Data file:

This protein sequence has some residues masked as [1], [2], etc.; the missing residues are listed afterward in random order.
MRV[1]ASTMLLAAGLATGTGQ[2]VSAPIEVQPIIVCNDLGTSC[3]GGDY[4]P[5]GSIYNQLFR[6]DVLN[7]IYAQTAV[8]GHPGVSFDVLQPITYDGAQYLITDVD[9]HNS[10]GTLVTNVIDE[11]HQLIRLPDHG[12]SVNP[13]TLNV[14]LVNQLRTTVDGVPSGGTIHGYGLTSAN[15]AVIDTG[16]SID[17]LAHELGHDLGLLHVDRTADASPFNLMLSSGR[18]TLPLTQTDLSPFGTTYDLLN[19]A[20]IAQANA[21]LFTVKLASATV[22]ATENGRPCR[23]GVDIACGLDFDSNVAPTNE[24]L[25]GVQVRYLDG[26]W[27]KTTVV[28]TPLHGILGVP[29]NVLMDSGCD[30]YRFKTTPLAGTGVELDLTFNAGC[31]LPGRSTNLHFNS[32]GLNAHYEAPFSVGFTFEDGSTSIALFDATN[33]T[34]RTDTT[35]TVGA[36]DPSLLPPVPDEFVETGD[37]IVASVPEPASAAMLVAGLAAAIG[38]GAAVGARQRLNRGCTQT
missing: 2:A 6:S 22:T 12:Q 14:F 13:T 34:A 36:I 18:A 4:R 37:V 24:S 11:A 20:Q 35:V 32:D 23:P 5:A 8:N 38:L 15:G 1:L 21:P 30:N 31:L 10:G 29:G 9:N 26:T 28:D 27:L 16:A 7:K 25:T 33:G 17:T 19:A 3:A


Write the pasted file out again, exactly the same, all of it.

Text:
This protein sequence has some residues masked as [1], [2], etc.; the missing residues are listed afterward in random order.
MRV[1]ASTMLLAAGLATGTGQ[2]VSAPIEVQPIIVCNDLGTSC[3]GGDY[4]P[5]GSIYNQLFR[6]DVLN[7]IYAQTAV[8]GHPGVSFDVLQPITYDGAQYLITDVD[9]HNS[10]GTLVTNVIDE[11]HQLIRLPDHG[12]SVNP[13]TLNV[14]LVNQLRTTVDGVPSGGTIHGYGLTSAN[15]AVIDTG[16]SID[17]LAHELGHDLGLLHVDRTADASPFNLMLSSGR[18]TLPLTQTDLSPFGTTYDLLN[19]A[20]IAQANA[21]LFTVKLASATV[22]ATENGRPCR[23]GVDIACGLDFDSNVAPTNE[24]L[25]GVQVRYLDG[26]W[27]KTTVV[28]TPLHGILGVP[29]NVLMDSGCD[30]YRFKTTPLAGTGVELDLTFNAGC[31]LPGRSTNLHFNS[32]GLNAHYEAPFSVGFTFEDGSTSIALFDATN[33]T[34]RTDTT[35]TVGA[36]DPSLLPPVPDEFVETGD[37]IVASVPEPASAAMLVAGLAAAIG[38]GAAVGARQRLNRGCTQT
missing: 2:A 6:S 22:T 12:Q 14:F 13:T 34:A 36:I 18:A 4:R 37:V 24:S 11:A 20:Q 35:V 32:D 23:P 5:A 8:N 38:L 15:G 1:L 21:P 30:N 31:L 10:G 29:G 9:N 26:T 28:D 27:L 16:A 7:K 25:T 33:G 17:T 19:A 3:A